Texas friends might lynch me for calling this chili. By their standards, it ain’t. But this is what I grew up knowing as “chili.” It’s what my mom made, and to this day a big frozen container of it goes along on nearly every trip to visit the big pine. It stores, travels and reheats well. With some extra condiments around camp, you can make it as hot as you want or as Minnesota mild as you want.
Yes, those are beans in the picture—another strike against this as anything a Texan would call chili. Actually this is a Cincinnati-style Chili. In that tradition it’s normally served over cooked spaghetti, and chopped green onions, shredded cheddar cheese and sour cream are offered on the table for those who wish to doctor it to their own tastes. I add extra chili powder and hot sauce to mine—especially when I’ve made an extra-mild batch for my wife to enjoy. I like chili that makes me sweat, but she can’t handle that.
You can use any kind of ground meat you like as the base for this recipe. Mom always used hamburger, but we make ours nearly exclusively these days with ground venison or some other kind of wild game meat. Back in the days when I was chasing Snow geese really hard, we ate a lot of this chili with ground goose breast as the meat. We ground it ourselves at a ratio of one slice of fatty bacon to one goose breast fillet.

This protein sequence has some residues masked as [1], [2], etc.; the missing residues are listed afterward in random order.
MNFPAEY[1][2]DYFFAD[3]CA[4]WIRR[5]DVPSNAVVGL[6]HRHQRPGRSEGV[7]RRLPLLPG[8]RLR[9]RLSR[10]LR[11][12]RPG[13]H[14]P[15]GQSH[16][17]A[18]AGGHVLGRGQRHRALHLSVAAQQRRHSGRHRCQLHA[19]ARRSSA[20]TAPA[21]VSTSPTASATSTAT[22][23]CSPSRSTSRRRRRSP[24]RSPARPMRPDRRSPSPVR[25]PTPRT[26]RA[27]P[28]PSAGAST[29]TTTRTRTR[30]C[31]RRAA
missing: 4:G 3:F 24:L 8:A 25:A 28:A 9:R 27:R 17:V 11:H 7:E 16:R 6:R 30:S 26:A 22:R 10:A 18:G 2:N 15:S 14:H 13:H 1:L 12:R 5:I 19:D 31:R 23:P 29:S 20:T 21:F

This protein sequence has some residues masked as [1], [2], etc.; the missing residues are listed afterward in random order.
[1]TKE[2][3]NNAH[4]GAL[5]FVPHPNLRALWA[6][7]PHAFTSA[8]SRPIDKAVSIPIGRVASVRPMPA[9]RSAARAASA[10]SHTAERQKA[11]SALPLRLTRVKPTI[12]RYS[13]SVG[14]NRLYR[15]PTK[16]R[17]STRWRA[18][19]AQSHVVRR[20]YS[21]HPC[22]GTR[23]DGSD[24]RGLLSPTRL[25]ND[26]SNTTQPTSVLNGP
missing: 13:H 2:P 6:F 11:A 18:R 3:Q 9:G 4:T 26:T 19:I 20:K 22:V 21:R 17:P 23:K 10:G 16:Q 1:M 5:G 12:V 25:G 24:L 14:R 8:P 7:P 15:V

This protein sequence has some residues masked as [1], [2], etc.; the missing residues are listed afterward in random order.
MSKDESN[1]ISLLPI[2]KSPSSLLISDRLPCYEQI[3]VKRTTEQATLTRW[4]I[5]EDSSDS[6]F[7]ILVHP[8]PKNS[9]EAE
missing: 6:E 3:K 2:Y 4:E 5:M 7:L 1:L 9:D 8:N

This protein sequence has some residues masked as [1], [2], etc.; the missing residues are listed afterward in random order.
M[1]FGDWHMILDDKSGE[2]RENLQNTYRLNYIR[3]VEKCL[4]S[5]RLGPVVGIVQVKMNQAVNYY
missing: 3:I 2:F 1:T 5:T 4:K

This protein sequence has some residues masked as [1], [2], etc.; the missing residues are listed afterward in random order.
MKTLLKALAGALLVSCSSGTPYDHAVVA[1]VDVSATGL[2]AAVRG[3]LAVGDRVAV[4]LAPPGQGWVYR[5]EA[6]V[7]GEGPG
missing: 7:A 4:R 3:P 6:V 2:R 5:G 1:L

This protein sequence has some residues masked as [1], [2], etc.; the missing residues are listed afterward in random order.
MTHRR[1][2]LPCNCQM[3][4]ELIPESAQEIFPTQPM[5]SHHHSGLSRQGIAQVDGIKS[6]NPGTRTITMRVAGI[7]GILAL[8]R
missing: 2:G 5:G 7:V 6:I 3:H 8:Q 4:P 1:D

I’m all for posting up great Texas chili recipes here Under the Big Pine, so if you have a favorite, tell us about it and we’ll get ‘er up. But expand your camp cooking epicurean horizons and give this one a try in the meantime!
- 2 cups chopped onion
- 1 cup chopped sweet green bell pepper
- 2 pounds of hamburger
- 2 large cans of sliced or chopped tomatoes
- 2 small cans of tomato paste
- 1-2 cans of kidney or chili beans to suit your taste
- 4 teaspoons salt
- 4 teaspoons white sugar
- 4 teaspoons fresh chili powder
- water to desired thinness of finished chili
- dry spaghetti (whatever shape you like)
- Brown meat in at least two separate batches. I use a big cast iron Dutch Oven in which I’ll eventually cook the chili. Add half the onion and half the green pepper to each batch once the meat starts to brown. Fry slightly. Don’t be afraid to get some color on it. The color is flavor!
- Put all the meat, onion, and pepper back into the pot. Add the tomatoes (including juice), tomato paste, salt, sugar, and chili powder. Stir and add water to desired consistency.
- Bring up to boil, then turn down the stove and simmer for at least half an hour. Low, slow, and longer is better.
- About 15 minutes before you plan to eat add the beans—drained or undrained as you like. Put a separate pot of water on to boil for the spaghetti and cook the pasta per the directions. Drain it off, then put some in the bottom of your chili bowl. Ladle in the chili and add whatever additional condiments or spices you like—no one will take offense under the big pine … I promise!